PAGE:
The Star (Nairobi)

17 November 2012

Kenya: If You Are Too Heavy for These Beds, Please Do Not Visit

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I like to think that I am not easily shocked or surprised by things, events and happenings that might give most others pause for thought. Nevertheless, even I cannot fully escape situations where I am forced to think to myself: I have seen it all now.

This happened to me most recently just over a month ago when as part of setting up our new apartment, we went looking for a bed to put in the guestroom so that when we had friends or family visiting, they could spend a night or two with us.

Now in my experience there are generally speaking two types of bed, a single bed and a double bed. Of course there are also sub-categories such as king-size, queen-size etc, but generally it is a bed that is meant to sleep one person or a bed to be shared by two people.

So you can imagine my initial surprise and then a little bit later, horror, on coming across a shop where the beds are sold and rated to only hold up to certain weights and no more.

For instance, one double bed was advertised as being limited to holding 80kg per person. So basically if the combined weight of the two people who one presumes will occupy the bed is over 160 kg, the bed will break or malfunction in some manner or the other.

This would basically mean that you would have to monitor the weights of your guests before letting them spend the night. Now how to do this in a polite and hospitable way?

Do you invite your guests to weigh in before you invite them to spend the night? If for instance the guests are your slightly overweight but dearly beloved parents or other close relatives or friends? How does that conversation even begin?

Then what if it is your bed and at some point after you buy it your weight increases? Must you now get rid of the bed and purchase a new one that takes for instance 110kg per occupant?

For me this was absolutely one of the weirdest sales concepts I have come across in recent years and certainly one of the most offensive since certain airlines began considering charging fat people extra for their seats.

Now of course I have an axe to grind here. Had I been a skinny, (sorry, should that be slender or underweight?) person instead of the chubby person that I am (I dare you to say 'fat' to my face) I might have thought this was funny or let it slide.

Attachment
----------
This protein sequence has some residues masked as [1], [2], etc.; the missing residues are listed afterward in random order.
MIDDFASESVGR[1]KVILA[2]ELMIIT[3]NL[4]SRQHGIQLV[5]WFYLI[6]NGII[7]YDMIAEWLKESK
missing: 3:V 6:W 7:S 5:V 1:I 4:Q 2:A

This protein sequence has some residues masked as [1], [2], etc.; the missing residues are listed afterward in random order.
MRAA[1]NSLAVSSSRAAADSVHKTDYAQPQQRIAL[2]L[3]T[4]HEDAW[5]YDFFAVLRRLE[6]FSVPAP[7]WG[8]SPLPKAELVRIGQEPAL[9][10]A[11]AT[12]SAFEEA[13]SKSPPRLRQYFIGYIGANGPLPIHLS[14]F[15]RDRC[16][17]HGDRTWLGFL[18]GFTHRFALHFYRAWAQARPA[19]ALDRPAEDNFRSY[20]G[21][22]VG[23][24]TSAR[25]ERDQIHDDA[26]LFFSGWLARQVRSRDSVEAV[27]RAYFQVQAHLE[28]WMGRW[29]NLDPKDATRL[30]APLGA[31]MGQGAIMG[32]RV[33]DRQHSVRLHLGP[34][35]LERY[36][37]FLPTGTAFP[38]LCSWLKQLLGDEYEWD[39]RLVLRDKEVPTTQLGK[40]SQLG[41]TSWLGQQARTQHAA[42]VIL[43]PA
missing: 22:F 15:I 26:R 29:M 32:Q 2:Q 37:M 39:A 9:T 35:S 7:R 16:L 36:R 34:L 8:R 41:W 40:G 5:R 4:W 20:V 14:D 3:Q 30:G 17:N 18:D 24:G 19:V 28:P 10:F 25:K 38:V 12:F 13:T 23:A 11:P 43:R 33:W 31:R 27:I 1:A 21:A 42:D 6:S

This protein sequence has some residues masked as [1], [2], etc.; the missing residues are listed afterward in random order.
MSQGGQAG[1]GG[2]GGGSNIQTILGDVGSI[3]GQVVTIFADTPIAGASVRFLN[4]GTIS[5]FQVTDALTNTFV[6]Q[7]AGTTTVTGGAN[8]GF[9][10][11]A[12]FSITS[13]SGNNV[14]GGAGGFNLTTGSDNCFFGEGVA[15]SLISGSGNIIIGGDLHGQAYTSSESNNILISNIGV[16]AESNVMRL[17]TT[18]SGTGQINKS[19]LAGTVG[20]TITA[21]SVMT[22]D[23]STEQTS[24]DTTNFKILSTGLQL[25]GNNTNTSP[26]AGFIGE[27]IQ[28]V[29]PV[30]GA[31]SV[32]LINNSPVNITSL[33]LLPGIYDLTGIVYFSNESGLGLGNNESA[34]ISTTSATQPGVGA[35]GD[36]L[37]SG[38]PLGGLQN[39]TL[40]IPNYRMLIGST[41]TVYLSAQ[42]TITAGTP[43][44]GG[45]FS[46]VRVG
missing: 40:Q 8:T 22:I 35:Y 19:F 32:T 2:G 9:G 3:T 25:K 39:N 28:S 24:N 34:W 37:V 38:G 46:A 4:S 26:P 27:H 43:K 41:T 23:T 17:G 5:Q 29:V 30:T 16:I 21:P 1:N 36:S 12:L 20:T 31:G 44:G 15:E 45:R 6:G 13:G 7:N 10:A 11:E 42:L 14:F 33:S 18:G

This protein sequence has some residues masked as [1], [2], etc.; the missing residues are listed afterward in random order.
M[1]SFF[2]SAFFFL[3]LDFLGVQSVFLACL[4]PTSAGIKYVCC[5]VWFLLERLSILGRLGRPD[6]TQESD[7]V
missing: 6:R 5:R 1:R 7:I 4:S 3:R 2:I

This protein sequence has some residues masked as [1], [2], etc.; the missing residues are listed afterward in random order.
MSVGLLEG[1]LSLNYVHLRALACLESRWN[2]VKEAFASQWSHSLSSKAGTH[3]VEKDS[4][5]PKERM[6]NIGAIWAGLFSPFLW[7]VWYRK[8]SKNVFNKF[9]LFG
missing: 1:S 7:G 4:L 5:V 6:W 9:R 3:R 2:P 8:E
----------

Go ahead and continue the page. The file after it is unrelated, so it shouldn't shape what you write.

Also, embarrassingly, I have on occassion been in a situation where I have sat on a chair and heard it crack or even had it break, under my weight.

In fact a while back, I was at an internet cafe where they had these cheap and horrible chairs and in the middle of my internet business, the seat collapsed.

I felt awful and embarrassed until a much less heavily built individual also fell off their seat in the same place, leading me to believe that the chairs were faulty and so it was not about me and my size.

The bed weight limit issue reminded me of a story I read in the Daily Mail some years ago about an overweight man who was banned from becoming a blood donor in Britain over fears he would break the hospital's bed.

The man told the newspaper that he had been turned away by blood bank staff due to fears for his own health and safety as medics were concerned that at more than 150kg, he might have buckled a bed under his own weight and potentially then sued the blood bank after hurting himself.

The beds were apparently only capable of holding someone up to 100kg. When contacted, the hospital said they were worried about the beds collapsing and people suing them and when the man offered to sit on the chair and donate blood, they said they didn't do it like that any more.

There was also a scene recently on one of my favourite TV shows, Come Dine With Me, when an overweight guest went to sit at the dinner table and broke not one but two chairs, leading one of the other guests to comment that when he has overweight people over to his house, he requests that they do not sit down. Only the Brits can be so rude.

It would seem, if these weight limits on chairs and beds are the new trend, people who are more plump than the average are now going to be forced to sit or sleep in things that are really not rated to hold their weight or to lose weight in double quick time.

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